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dc.contributor.authorSchumacher, William Miller
dc.date.accessioned2012-04-19T00:40:43Z
dc.date.available2012-04-19T00:40:43Z
dc.date.issued2011-12
dc.identifier.urihttp://hdl.handle.net/1794/12167
dc.descriptionxi, 56 p. : ill. (some col.)en_US
dc.description.abstractTo investigate resilience against combat stress, 175 interviews from the Veterans' History Project were coded using the Deployment Risk and Resiliency Inventory and analyzed using the Linguistic Inventory and Word Count. Contrary to hypotheses, higher levels of social support did not predict psychological outcomes, nor did social support differ between wars. Low variance in the social support measure likely contributed to the null results. The amount of combat experiences the veteran discussed did significantly predict psychological outcomes, replicating previous findings. This indicates that the LIWC measures are good indicators of psychological outcome.en_US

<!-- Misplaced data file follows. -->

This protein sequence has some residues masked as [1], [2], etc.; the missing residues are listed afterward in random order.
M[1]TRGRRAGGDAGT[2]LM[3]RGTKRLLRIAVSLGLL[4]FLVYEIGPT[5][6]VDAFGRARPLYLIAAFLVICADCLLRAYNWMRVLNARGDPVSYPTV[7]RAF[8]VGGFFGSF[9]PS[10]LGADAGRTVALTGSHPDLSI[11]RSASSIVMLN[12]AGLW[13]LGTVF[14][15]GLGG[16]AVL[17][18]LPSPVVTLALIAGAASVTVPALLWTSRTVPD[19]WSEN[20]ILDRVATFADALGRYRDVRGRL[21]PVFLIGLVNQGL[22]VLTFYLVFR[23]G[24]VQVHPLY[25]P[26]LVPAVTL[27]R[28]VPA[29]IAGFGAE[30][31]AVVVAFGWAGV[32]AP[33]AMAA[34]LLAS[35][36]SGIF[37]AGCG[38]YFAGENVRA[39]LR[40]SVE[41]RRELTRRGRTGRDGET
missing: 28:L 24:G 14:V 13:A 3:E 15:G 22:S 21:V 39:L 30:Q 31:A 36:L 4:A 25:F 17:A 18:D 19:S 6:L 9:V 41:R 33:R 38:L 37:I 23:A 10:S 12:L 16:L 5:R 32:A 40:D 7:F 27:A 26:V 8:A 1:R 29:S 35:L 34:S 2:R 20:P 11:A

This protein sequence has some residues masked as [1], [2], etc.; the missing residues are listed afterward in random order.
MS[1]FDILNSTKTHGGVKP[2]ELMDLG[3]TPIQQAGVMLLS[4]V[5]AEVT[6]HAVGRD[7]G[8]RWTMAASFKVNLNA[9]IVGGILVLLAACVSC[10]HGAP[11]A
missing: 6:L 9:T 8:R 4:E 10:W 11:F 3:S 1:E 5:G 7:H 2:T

dc.description.sponsorshipCommittee in charge: Holly Arrow, Chairperson; Jennifer Freyd, Member; Phil Fisher, Memberen_US
dc.language.isoen_USen_US
dc.publisherUniversity of Oregonen_US
dc.relation.ispartofseriesUniversity of Oregon theses, Dept. of Psychology, M.S., 2011;
dc.rightsrights_reserveden_US
dc.subjectClinical psychologyen_US
dc.subjectPsychologyen_US
dc.subjectCombat stressen_US
dc.subjectLinguistic Inventory and Word Counten_US
dc.subjectSocial supporten_US
dc.subjectVeterans -- Mental healthen_US
dc.titleResilience Among Veterans: An Archival Studyen_US
dc.typeThesisen_US


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